News day / Minister in the Ministry of Education Dr Lovell Francis said the boy will receive whatever treatment he needs.

“(We have decided) to remove him from the school because the situation might be too tenuous to keep him there,” Francis told Newsday yesterday.

There were allegations that the boy was sexually suggestive towards female classmates and physically violent towards both students and teachers. His alleged behaviour sparked protests last week with parents of other students calling for him to be removed from the school and given the “professional help” they believe he needs.

The ministry responded by first referring him to the Student Support Services Division (SSSD) and promised to provide an “aide” to work with him in the school. This prompted another protest. The parents said these methods had already been used without success since the student’s enrolment in 2015.

Education Minister Anthony Garcia was asked in Parliament on Friday last by Princes Town MP Barry Padarath to account for the Ministry’s response. Garcia said the student was diagnosed with Oppositional Defiant Disorder which is characterised by, among other things, a refusal to follow directions and unwillingness to compromise or negotiate with others, including peers.

Frustrated parents once again set fire to tyres and blocked roads from as early as 5.30 am yesterday.

“If you know this child has a mental problem, why you sending this child in a school with 140 children?” asked Savitri Persad, interim president of the PTA.

“Our school is not a mental institution, it is a school for children to come and learn, to come and interact with children. We want him out of the school.” By noon, a decision was made.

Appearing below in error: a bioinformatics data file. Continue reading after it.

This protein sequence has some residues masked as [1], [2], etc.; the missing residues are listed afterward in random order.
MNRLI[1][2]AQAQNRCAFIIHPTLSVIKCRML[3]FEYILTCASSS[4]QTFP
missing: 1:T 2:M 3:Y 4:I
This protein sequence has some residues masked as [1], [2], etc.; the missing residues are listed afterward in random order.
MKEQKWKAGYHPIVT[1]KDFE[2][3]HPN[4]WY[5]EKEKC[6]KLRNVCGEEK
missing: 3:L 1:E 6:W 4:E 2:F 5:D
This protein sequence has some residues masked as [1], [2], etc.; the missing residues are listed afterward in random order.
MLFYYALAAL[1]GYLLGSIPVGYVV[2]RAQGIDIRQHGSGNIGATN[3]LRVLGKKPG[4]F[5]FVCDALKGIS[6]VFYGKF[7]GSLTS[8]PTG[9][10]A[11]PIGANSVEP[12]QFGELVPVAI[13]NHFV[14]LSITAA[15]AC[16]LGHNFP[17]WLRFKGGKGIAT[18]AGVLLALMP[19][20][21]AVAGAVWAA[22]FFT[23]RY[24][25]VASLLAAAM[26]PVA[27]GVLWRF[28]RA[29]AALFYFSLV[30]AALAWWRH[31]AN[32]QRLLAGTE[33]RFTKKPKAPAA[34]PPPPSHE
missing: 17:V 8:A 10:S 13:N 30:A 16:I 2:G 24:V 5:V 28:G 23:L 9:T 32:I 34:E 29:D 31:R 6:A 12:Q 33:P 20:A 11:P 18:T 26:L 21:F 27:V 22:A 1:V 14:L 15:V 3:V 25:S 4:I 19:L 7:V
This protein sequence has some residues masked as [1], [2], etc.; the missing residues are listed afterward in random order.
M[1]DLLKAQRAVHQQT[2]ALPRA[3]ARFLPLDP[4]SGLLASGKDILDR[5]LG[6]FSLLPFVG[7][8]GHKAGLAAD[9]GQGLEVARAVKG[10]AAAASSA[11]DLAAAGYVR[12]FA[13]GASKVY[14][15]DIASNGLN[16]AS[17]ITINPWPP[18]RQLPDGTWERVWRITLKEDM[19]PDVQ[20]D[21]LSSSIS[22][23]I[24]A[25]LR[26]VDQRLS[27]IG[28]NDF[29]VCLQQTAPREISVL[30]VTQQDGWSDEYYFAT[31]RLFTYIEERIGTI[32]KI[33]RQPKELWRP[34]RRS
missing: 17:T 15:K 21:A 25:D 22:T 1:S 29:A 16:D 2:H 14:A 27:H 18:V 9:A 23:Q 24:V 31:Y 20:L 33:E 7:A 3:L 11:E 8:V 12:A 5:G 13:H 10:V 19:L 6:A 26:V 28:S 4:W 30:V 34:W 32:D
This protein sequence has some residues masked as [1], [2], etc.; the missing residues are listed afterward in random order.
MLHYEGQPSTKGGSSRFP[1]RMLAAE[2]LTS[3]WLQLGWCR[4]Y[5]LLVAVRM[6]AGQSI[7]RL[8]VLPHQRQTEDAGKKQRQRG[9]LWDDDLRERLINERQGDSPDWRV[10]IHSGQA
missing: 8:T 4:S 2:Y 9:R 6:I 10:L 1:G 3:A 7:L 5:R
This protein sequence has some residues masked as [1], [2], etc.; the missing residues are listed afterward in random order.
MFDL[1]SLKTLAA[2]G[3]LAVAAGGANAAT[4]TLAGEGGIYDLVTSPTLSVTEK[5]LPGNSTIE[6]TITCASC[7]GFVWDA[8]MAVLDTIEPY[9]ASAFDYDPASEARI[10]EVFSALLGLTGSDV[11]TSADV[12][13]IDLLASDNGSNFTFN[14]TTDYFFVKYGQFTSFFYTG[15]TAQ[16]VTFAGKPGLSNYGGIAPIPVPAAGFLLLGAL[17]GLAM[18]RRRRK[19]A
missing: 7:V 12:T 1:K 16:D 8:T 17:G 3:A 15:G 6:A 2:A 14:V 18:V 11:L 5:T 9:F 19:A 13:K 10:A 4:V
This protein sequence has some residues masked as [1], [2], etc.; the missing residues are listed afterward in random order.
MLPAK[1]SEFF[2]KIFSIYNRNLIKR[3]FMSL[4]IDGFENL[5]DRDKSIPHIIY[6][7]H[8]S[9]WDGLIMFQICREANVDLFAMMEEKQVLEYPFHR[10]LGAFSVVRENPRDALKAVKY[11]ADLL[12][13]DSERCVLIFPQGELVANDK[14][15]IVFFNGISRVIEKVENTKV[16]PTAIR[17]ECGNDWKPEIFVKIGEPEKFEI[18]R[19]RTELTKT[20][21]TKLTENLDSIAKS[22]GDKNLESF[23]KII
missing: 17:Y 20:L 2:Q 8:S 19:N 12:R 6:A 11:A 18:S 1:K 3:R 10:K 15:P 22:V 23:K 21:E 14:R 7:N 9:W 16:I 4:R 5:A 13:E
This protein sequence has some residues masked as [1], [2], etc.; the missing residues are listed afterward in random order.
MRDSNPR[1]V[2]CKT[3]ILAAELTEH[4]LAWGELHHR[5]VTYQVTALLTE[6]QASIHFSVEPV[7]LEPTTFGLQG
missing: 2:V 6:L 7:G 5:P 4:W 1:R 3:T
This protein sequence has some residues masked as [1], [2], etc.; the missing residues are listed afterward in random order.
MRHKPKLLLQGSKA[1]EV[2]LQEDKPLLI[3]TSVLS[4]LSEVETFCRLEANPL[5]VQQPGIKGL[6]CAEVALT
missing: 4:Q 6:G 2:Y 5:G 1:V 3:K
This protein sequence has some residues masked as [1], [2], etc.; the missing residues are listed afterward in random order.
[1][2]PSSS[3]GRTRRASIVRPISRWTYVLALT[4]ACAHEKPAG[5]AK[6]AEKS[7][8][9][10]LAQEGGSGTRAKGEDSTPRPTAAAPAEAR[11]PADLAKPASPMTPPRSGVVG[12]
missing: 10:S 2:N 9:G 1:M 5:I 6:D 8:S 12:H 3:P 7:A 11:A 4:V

Francis said the boy would be removed and put in the care of the SSSD.

“If the boy’s case is so severe that the SSSD cannot deal with it themselves, we will look into getting him whatever outside help he needs.” Asked whether the boy was suspended or expelled and how long the treatment would last, Francis said, “We are just saying that he will be removed to get treatment. I cannot say for certain how long this would last. We would leave that to the experts to decide.” Parish priest of St Theresa’s RC Church and manager of the Santa Rita RC school Fr Glyn Jemmott said he was not directly responsible for the school since his position as manager is a moral one. However, he said “This matter has been allowed to go on for too long. I think somewhere along the line, whether it is the Catholic Education Board of Management, whether it is the government, whether it is the teachers themselves, this matter could and should have been dealt with. The way things are now is the result of somebody not acting effectively and with right judgement.” Jemmot said though many may think it is the responsibility of the church to have the boy removed from the school, he thinks otherwise.

“There are two ways to approach a situation like this. One is what may be considered to be the efficient and bureaucratic way, the next way is one of patience and compassion and that can only happen if one has a vocation to do so.”


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